bulldozers aplenty here. Earth-moving contractors again have more work than they can handle, the whole coastal plain is inundated with heavy equipment. It is the unfolding of the country's history in metal: the equipment that once built the Bar-Lev Line and then the settlements line and then the separation wall is now building these new communities.
About a kilometer south of the Ad Halom junction, on Highway 4, the remnants of a fence surround a mosque, two homes and the sabra fence that contains a secret. There were sabra fences around every village, and now they are living fences of dead villages. This was the site of the town of Isdud, 4,910 residents in the years 1944-1945 - 4,620 Palestinians and 290 Jews - according
to the historian Walid Khalidi's book "All That Remains." In a field of withering hummus, which looks as though it was only recently abandoned, behind an electrified fence on which are signs warning against entry and hunting, another handsome home stands on a
limestone hill, defying the attempt to erase everything.
East of the road, behind a sign inviting local residents to a performance by the singer Zehava Ben in the "Queen's Courtyard," located in the Kanot industrial zone, a splendid house of arches is perched atop a lofty hill amid a dump of building refuse. "1948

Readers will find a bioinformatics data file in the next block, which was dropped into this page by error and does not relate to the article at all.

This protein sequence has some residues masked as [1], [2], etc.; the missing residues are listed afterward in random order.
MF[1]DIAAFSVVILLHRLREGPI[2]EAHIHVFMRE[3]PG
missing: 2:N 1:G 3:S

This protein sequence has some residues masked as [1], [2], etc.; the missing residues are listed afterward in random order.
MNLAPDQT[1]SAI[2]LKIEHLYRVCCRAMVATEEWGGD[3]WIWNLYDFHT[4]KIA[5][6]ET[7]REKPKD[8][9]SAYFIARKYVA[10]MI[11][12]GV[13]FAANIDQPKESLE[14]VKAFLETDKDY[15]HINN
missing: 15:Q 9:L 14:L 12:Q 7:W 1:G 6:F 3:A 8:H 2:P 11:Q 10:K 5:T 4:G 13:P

will return to the Muslims," declares graffiti on the peeling wall, and also "Man, you stole." Rusty iron cables dangle from the high ceilings, all that's left of the lights in the Isdud house. On the southern wall someone has drawn an Israeli flag in blue and white.
This is the battle for home. The carcass of a sheep is lying next to the balcony which is covered with arches. There are few architects in Israel today who could build such a beautiful house. The tiles in the next-door house, a one-room place, still preserve vestiges of their turquoise glory. On the cracked wall is an empty clothes hanger.
The double-decker red train from Ashkelon to Tel Aviv passes by quickly. It would be interesting to know if any of the passengers turn to look at the remains of the school which is hiding in the shade of the giant ficus tree, west of the road and east of the tracks.
Some of the schools were not demolished, Farjun explains, because they were built by the British and Ben-Gurion was afraid that they would be angry, just months after their departure from the country. This was a small educational center: a few classrooms, arches and a well in the courtyard. An empty Bamba bag lies in the yard. Where are the children who went to school here and played in the shade of the tree? On the house closest to the highway, on its very edge, by the road that goes to Emunim and Azrikim, someone has written "Isdud" in Hebrew. On the side is a call to place the Oslo criminals on trial. On the fence is a sign: